We can adapt. Isn’t it just nice to walk on the beach? Bask in the ions, sunshine, and fresh air? Sure. Except when the tide is that high, it periodically sweeps past you and gathers everything within reach. You’re left jigging around floating plastic toys, rolled-up and soaked beach towels, and sharp-cornered chairs. Yes, it’s fun to watch the owners of said items scramble for their goods, but it does get scary once the tide reaches a certain level, say sub-knee.
We decided to go back the next day because it’s vacation, and when will you see epic tides again? We got more than we bargained for when a seal passed by slowly, twenty feet offshore. At first, we were amazed and exclaimed, “A seal!” as we pointed it out to other visitors. We walked along the beach to keep it in sight and soon realized it was unwell. It had an unfortunate sidekick—a great white shark. The dorsal fin would appear above the waves, and we caught on that it was taking bites out of the seal as they swam. We witnessed a seal in its last moments, and a shark kill too close for comfort. I’m not sure if the crashing tide or the final demise of the seal made the shark seek deeper water, but it wasn’t long before the shark dragged the seal out seventy feet and ate his fill. We suspect the shark was a card-carrying Clean Your Plate Club member based on the time involved.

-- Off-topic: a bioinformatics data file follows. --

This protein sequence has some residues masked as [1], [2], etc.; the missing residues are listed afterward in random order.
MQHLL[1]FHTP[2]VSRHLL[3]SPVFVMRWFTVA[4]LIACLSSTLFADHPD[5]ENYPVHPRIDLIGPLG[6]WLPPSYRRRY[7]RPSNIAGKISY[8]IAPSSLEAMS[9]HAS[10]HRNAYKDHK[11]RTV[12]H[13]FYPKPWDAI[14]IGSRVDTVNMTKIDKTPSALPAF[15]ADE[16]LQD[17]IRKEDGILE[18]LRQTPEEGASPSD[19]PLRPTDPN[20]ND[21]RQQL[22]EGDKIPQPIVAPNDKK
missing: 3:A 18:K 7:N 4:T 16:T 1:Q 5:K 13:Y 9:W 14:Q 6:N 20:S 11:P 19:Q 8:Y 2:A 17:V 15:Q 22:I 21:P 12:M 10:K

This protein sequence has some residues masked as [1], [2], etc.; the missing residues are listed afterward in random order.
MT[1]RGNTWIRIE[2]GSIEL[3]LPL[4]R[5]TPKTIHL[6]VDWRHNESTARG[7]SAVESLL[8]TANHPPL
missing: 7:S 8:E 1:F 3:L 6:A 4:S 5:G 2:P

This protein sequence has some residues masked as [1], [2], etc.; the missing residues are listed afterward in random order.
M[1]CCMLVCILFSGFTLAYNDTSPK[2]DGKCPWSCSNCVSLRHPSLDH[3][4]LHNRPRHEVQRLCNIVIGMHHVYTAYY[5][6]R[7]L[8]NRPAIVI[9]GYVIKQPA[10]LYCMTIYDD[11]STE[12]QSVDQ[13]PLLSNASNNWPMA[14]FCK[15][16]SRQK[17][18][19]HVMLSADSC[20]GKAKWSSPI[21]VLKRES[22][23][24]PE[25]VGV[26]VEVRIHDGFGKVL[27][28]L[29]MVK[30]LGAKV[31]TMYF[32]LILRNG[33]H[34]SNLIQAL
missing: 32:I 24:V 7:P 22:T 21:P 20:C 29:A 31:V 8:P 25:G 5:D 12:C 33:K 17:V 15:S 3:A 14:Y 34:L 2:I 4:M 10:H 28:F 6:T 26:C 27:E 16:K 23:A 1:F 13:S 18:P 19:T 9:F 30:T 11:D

As an animal lover, I was done in. Everything needs to eat, and I respect that. But watching an animal being eaten that way was harrowing. So we wrapped it up and decided that the beach wasn’t the place for us. We’d stick to the marshes and lake behind our rental and take hikes in the woods which our renter recommended. We love the woods and walk there all the time. Our course was set for the next day, and we went out for a nice meal of... not seafood.